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Welcome to St. Alban’s Church! Every Sunday, and most days in between, people gather in this place to worship, to learn, to grow, to share the joys and struggles of our lives, and to seek God’s grace in the midst of our lives. We do not come because we have it all figured out, but because we are seeking light on the way. We come as we are and welcome one another.

On this website, you can find information about our worship, our classes for people of all ages, membership at St. Alban's, and about how we seek to make a difference in this world. We warmly encourage you to join us for a Sunday service or for some of the many other events that happen here. You belong at St. Alban’s.

Please fill out this welcome form to connect with us.

Contact us with any questions. Call (202) 363-8286 or email the church office.


Service Times

SUNDAY SERVICES (after Labor Day through May)
8:00 a.m.       Holy Eucharist: Rite I (spoken)

9:00  a.m.      Holy Eucharist: Rite II

                        Children's Chapel

11:15 a.m.      Misa in Español (Little Sanctuary)

11:15 a.m.      Holy Eucharist: Rite II (Rite I during Advent, Christmas, Lent, and Easter)

Monday, Wednesday, & Thursday, 9:00 a.m.  Daily Morning Prayer

Tuesday, 7:30 a.m.                                    Holy Eucharist: Rite II


St. Alban’s Episcopal Church is located next to the Washington National Cathedral at the corner of Massachusetts and Wisconsin Avenues in the northwest section of the District of Columbia.

From either direction on the north loop of the Capital Beltway/I-495 follow signs for Route 355/Wisconsin Ave south toward DC. St. Alban’s is located on the left just before the intersection of Massachusetts and Wisconsin Avenues NW. Make a left onto Lych Gate Rd before you reach Massachusetts Ave. As you enter the drive, the church will be on your left and Satterlee Hall and the Rectory on the right. Stay on Lych Gate until it becomes Pilgrim Rd.

From any Virginia main in-bound thoroughfare (George Washington Memorial Parkway, I-395, Route 50, I-66), follow signs to Rosslyn and take the Key Bridge from Rosslyn north across the Potomac River into Georgetown. Go right on M St, left on Wisconsin Ave. St. Alban’s is located on the right just after the intersection of Massachusetts and Wisconsin Avenues NW. Make a right onto Lych Gate Rd after passing Massachusetts. As you enter the drive, the church will be on your left and Satterlee Hall and the Rectory on the right. Stay on Lych Gate until it becomes Pilgrim Rd.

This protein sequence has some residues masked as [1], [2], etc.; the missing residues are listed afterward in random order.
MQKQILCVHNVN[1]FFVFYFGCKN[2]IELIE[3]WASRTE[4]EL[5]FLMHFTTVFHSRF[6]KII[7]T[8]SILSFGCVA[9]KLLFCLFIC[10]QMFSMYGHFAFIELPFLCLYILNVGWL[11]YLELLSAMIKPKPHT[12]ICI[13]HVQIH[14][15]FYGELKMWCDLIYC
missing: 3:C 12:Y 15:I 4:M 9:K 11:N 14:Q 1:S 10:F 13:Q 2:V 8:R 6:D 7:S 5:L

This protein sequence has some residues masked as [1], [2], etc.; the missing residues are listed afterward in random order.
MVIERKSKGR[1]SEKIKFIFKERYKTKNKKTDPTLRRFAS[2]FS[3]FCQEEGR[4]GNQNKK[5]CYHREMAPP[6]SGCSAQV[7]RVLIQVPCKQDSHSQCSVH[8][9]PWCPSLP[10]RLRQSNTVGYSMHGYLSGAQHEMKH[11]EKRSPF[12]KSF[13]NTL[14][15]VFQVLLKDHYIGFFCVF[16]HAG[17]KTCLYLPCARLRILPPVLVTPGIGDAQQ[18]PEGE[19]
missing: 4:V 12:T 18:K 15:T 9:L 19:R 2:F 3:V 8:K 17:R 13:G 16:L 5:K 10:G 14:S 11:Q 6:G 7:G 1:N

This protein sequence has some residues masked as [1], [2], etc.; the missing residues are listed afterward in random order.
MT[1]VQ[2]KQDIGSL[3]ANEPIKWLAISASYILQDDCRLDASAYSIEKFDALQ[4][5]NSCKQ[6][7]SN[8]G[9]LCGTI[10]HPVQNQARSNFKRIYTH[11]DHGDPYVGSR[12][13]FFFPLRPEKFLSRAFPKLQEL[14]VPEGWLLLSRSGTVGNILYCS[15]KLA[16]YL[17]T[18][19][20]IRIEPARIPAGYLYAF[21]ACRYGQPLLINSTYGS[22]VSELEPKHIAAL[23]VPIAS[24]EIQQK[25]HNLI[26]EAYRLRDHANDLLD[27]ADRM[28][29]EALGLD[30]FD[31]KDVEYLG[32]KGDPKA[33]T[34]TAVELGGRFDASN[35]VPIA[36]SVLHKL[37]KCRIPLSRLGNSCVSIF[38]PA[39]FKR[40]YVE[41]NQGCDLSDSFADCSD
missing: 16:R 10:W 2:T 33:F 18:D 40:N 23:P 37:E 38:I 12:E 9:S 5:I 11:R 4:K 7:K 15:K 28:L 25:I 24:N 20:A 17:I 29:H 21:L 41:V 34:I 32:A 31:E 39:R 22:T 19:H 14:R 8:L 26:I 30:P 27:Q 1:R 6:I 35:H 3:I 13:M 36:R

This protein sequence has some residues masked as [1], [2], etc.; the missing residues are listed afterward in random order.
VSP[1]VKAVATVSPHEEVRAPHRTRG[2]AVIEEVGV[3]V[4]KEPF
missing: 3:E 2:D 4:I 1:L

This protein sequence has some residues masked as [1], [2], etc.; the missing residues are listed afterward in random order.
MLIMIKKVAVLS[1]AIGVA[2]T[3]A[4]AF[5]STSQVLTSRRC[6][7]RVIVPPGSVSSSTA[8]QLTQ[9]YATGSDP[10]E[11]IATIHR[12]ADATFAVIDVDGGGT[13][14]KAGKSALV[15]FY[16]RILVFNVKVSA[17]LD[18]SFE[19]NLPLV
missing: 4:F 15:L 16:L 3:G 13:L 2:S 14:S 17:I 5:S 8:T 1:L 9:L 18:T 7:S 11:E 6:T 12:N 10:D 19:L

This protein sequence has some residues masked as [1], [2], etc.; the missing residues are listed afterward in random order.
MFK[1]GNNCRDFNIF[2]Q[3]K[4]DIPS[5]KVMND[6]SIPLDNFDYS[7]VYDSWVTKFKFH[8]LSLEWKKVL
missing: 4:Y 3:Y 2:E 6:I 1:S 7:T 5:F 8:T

Parking is available on Pilgrim Road Monday-Friday after 3:30 pm and all day Saturday and Sunday. Parking is also available in the Cathedral’s underground garage for a fee Monday- Saturday and for free on Sunday.  You may also park on neighborhood streets according to DC parking signs.

What to Expect

Visiting a church for the first time can be a bit daunting. So we have tried to put together the answers to some of the questions you’re likely to have and to ensure that you find a warm welcome here. Click on the questions to learn more.)

How do you worship?

What time are services on Sunday morning?

How long do services last?

Where can I park?

Do you offer programs for children?

What should I wear?

Do you have provisions for the differently-abled?

For Your Kids

Children’s Ministry

At St. Alban’s Parish the formation of our children is a high priority.  While we know that a significant amount of a child’s faith comes from the home, we aim to provide excellent children’s formation throughout the year to complement the formation that is ongoing in a child’s life.  Our goal is to help children easily point to the love of God in their lives.

Worship: Children’s Chapel meets at the start of the 9:00 a.m. service in Nourse Hall. Children join the congregation in "big church" at the Peace, in time for Eucharist.

Education: All church school classes resume the Sunday after Labor Day with our annual Open House. Instruction starts the following Sunday. 

Nursery care: Child care is available from 9:00 to 11:05 a.m. during the program year (September to May) for infants and children under 3 who aren’t quite ready for our 2s & 3s class.

Learn more about Children's Ministries

Youth Ministry

Four teen groups participate in formation classes at St. Alban’s on Sunday mornings.  We use the nationally recognized Episcopal curriculum “Journey to Adulthood," or J2A.  J2A has two guiding principles: 1) Manhood and womanhood are gifts of God; and 2) Adulthood must be earned. This is a strong program with over 50 youth participating, many of whom engage in a wide variety of ministries at St. Alban’s. Two or three adults mentor each of the groups for two years, sharing their own faith journeys and forming strong bonds of fellowship with the participants. 

Worship:  St. Alban’s Teen Service Fellowship starts at 9:00 a.m. and is a separate service just for our teens held in the Little Sanctuary at St. Albans School. This interactive service offers teens time to talk about life, the Gospel, and to celebrate Eucharist together.  The teens return to "big church," before heading to their classes at the conclusion of the 9:00 a.m. worship service.  Friends are always welcome.

Learn more about Youth Ministries

The Episcopal Church

As Episcopalians, we follow Jesus Christ as our Lord and Savior. We believe in the Father, Son and Holy Spirit. We believe God is active in our everyday lives through the power of the Holy Spirit.  

The mission of the Church is to restore all people to unity with God and with each other in Christ. The Church pursues its mission as it prays and worships, proclaims the gospel, and promotes justice, peace and love. The Church carries out its mission through the ministry of all of its members.